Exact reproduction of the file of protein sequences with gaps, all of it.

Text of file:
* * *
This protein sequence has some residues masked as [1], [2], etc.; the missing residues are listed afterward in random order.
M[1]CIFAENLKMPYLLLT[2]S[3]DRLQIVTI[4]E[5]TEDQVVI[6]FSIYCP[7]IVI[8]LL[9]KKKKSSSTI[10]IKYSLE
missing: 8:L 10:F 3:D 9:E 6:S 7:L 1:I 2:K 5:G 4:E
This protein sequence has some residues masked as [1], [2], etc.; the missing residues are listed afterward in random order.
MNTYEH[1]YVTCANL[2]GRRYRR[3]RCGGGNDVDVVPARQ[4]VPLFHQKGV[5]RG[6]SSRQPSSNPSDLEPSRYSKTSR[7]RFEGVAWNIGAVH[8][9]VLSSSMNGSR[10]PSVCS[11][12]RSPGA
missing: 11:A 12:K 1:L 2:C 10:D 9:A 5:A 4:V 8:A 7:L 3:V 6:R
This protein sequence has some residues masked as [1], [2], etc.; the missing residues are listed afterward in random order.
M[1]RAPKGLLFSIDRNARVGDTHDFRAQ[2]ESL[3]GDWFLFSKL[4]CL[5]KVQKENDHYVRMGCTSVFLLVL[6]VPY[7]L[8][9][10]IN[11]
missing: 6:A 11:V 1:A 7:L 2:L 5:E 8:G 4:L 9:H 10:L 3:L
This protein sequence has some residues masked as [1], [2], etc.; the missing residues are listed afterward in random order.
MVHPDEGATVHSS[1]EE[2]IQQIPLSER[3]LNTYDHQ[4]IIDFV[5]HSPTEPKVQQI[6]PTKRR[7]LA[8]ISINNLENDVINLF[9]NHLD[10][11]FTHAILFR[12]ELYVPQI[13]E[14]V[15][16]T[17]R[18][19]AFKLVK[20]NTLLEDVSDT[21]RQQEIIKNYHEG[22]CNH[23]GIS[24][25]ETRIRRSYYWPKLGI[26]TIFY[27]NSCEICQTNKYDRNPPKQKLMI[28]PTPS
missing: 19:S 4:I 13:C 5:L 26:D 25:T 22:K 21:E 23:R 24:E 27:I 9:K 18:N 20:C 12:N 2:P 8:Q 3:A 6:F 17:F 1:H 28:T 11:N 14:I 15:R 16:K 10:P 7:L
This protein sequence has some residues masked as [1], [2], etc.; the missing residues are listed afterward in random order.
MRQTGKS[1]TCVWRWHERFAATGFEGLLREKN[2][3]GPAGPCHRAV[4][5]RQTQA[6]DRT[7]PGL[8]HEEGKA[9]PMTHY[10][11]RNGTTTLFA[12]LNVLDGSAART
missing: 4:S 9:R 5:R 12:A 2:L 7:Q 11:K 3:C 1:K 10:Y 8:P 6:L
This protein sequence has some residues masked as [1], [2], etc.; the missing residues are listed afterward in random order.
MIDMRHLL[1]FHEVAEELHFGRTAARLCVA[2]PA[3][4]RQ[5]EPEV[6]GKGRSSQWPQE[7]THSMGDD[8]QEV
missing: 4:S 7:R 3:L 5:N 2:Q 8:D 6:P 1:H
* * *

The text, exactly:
This protein sequence has some residues masked as [1], [2], etc.; the missing residues are listed afterward in random order.
M[1]CIFAENLKMPYLLLT[2]S[3]DRLQIVTI[4]E[5]TEDQVVI[6]FSIYCP[7]IVI[8]LL[9]KKKKSSSTI[10]IKYSLE
missing: 8:L 10:F 3:D 9:E 6:S 7:L 1:I 2:K 5:G 4:E
This protein sequence has some residues masked as [1], [2], etc.; the missing residues are listed afterward in random order.
MNTYEH[1]YVTCANL[2]GRRYRR[3]RCGGGNDVDVVPARQ[4]VPLFHQKGV[5]RG[6]SSRQPSSNPSDLEPSRYSKTSR[7]RFEGVAWNIGAVH[8][9]VLSSSMNGSR[10]PSVCS[11][12]RSPGA
missing: 11:A 12:K 1:L 2:C 10:D 9:A 5:A 4:V 8:A 7:L 3:V 6:R
This protein sequence has some residues masked as [1], [2], etc.; the missing residues are listed afterward in random order.
M[1]RAPKGLLFSIDRNARVGDTHDFRAQ[2]ESL[3]GDWFLFSKL[4]CL[5]KVQKENDHYVRMGCTSVFLLVL[6]VPY[7]L[8][9][10]IN[11]
missing: 6:A 11:V 1:A 7:L 2:L 5:E 8:G 4:L 9:H 10:L 3:L
This protein sequence has some residues masked as [1], [2], etc.; the missing residues are listed afterward in random order.
MVHPDEGATVHSS[1]EE[2]IQQIPLSER[3]LNTYDHQ[4]IIDFV[5]HSPTEPKVQQI[6]PTKRR[7]LA[8]ISINNLENDVINLF[9]NHLD[10][11]FTHAILFR[12]ELYVPQI[13]E[14]V[15][16]T[17]R[18][19]AFKLVK[20]NTLLEDVSDT[21]RQQEIIKNYHEG[22]CNH[23]GIS[24][25]ETRIRRSYYWPKLGI[26]TIFY[27]NSCEICQTNKYDRNPPKQKLMI[28]PTPS
missing: 19:S 4:I 13:C 5:L 26:D 25:T 22:K 21:E 23:R 24:E 27:I 9:K 18:N 20:C 12:N 2:P 8:Q 3:A 6:F 17:F 1:H 28:T 11:N 14:I 15:R 16:K 10:P 7:L
This protein sequence has some residues masked as [1], [2], etc.; the missing residues are listed afterward in random order.
MRQTGKS[1]TCVWRWHERFAATGFEGLLREKN[2][3]GPAGPCHRAV[4][5]RQTQA[6]DRT[7]PGL[8]HEEGKA[9]PMTHY[10][11]RNGTTTLFA[12]LNVLDGSAART
missing: 4:S 9:R 5:R 12:A 2:L 7:Q 11:K 3:C 1:K 10:Y 8:P 6:L
This protein sequence has some residues masked as [1], [2], etc.; the missing residues are listed afterward in random order.
MIDMRHLL[1]FHEVAEELHFGRTAARLCVA[2]PA[3][4]RQ[5]EPEV[6]GKGRSSQWPQE[7]THSMGDD[8]QEV
missing: 4:S 7:R 3:L 5:N 2:Q 8:D 6:P 1:H